Missouri Legislator’s Fishy Plan to End Food Stamp Abuse

Rick Brattin (Public Domain: Missouri House of Representatives)

Rick Brattin (Public Domain: Missouri House of Representatives)

In Missouri, state Rep. Rick Brattin wants to put an end to food stamp abuse or, as it is currently known, the Supplemental Nutrition Assistance Program (SNAP). The abuses are legendary – expensive foods purchased by supposedly cash-poor individuals and families. Anecdotal stories abound throughout the country, but it is hard to distinguish fact from myth.

House Bill 813 would seek to put an end to these abuses as “A recipient of supplemental nutrition assistance program benefits shall not use such benefits to purchase cookies, chips, energy drinks, soft drinks, seafood, or steak.” Brattin’s goal is to halt the purchase of luxury, unhealthful or unnecessary items.

“The intention of the bill is to get the food stamp program back to its original intent, which is nutrition assistance,” Brattin said.

That’s a laudable goal. The poor should eat healthy. Many people do no believe that taxpayers should foot the bill for luxury items like crab and filet mignon when cheaper foods are available. Yet, tinkering with personal choice on something as basic of a human need as food opens up a plethora of questions.

First of all, if the goal is to have people eat healthier, eliminating fish is not the way to go. If anything, people should eat more seafood. It should not be banned from it because it is considered an elite food not to be shared with the poor.

How does canned tuna fit into this law? A tuna sandwich is a basic childhood meal that is nutritious, inexpensive and tasty. According to Brattin’s law, it is an abuse of taxpayer dollars.

Then there is steak. That is a broad term that means anything from a prime hindquarter cut to lower quality beef cubed and stewed. Limiting beef to only hamburger for food stamp recipients isn’t going to expose their children to the variety of foods they need to learn to eat for a healthy and well-balanced diet..

Limiting the amount of cookies, chips, energy drinks and sodas might improve the health of many people, but why ban it for food stamp recipients and keep it legal for taxpaying Americans if the goal is to create healthier lives? These snacks are not the only unhealthy items available for food stamp recipients. Are pies, cakes, ice cream and donuts still okay? The food police would have a field day with this one.

In Brattin’s bill, energy drinks are defined as a drink having sixty-five milligrams of caffeine in an 8-ounce drink meant  an increase to “the consumer’s mental or physical energy.” That language is questionable. Shouldn’t good nutrition help a person’s mental or physical energy? Energy drinks may not be good nutrition, but that isn’t the language to use to condemn them.

Brattin also leaves a big exemption: coffee. Many studies have pointed out coffee’s health benefits, but coffee isn’t cheap. If the goal is to provide nutrition to children, as Brattin claims that he wants by excluding single people without dependents from SNAP, then what good is coffee to a child’s nutrition? Besides, pouring a bunch of sugar into coffee as many people do and doesn’t become much different than any over-the-counter energy drink.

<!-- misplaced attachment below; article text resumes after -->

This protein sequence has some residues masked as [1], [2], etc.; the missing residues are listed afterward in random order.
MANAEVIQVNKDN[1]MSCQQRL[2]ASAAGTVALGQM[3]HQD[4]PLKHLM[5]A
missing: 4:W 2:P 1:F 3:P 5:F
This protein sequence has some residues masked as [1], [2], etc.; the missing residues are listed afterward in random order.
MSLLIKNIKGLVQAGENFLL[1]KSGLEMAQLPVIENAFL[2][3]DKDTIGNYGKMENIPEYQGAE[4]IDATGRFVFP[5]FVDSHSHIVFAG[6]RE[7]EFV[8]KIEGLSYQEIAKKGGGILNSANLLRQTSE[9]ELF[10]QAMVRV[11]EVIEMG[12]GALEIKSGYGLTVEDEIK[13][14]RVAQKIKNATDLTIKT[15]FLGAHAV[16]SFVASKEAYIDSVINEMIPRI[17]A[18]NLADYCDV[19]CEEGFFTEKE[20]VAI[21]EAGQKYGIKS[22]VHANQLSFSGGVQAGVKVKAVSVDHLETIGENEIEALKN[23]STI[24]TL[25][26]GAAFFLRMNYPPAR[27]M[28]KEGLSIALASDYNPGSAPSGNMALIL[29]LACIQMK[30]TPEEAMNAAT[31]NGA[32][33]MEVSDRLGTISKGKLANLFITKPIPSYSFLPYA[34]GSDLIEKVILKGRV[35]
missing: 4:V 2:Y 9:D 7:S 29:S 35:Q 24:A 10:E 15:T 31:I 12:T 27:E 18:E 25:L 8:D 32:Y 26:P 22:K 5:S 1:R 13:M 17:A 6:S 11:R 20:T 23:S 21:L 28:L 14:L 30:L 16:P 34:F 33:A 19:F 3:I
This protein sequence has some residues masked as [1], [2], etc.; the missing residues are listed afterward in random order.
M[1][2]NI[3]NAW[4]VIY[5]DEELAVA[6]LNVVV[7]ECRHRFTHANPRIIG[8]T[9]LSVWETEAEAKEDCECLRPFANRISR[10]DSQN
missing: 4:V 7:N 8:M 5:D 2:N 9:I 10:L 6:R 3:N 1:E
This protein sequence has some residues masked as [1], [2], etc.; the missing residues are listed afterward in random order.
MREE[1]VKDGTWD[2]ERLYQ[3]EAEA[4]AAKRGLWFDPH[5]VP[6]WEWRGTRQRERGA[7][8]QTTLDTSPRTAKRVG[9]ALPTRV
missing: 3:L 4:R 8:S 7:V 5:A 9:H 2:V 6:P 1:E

There is also the question of how accurate the anecdotal stories of food stamp abuse are. Conservatives like to believe there is widespread fraud by able-bodied Americans wanting to live on the dole. They point to sharp rise in SNAP benefits since 2008 and blame the giveaway Obama administration as the reason. None of this is true. Food stamp programs have always risen as the economy dives, and it did that during the Great Recession. As the economy improves, then so will SNAP benefits decline.

A recent study found that only 3% of the recipients are guilty of fraud. Another 7% is attributed to administrative mistakes or errors by applicants. That means 90% of the SNAP program is doing what it is supposed to do. If anything needs legislation, then it is legislation to improve the administration of SNAP.

The decades-long food stamp programs remain a success against poverty and poor nutrition. If some politicians want to alter the program, they should investigate the abuse in a coordinated, planned manner with a good study and not what a handful of their constituents tell them they saw in someone else’s cart at the grocery store.

Despite the criticism of food stamp abuse and the cost on taxpayers, the same concern is not raised with another burden upon taxpayers. That is agricultural subsidies. Corporate agribusinesses rack in billions every year for a few exclusive crops, such as wheat and corn. These companies don’t need agricultural subsidies to survive. If they did, then there business model is flawed. No one questions how these federal monies are spent or whether luxury food items are being purchased from the enhanced farm profits.

SNAP and farm subsidies are both government handouts. The difference lies in that one program goes to help children and needy people who don’t have a job, are down on their luck or are part of the working poor. The other is primarily for large farming enterprises that have built businesses on receiving government dollars. It is clear where the real abuse and waste in taxpayer dollars are going. It isn’t with the family struggling to put some food on the table and enjoying some fish now and then.

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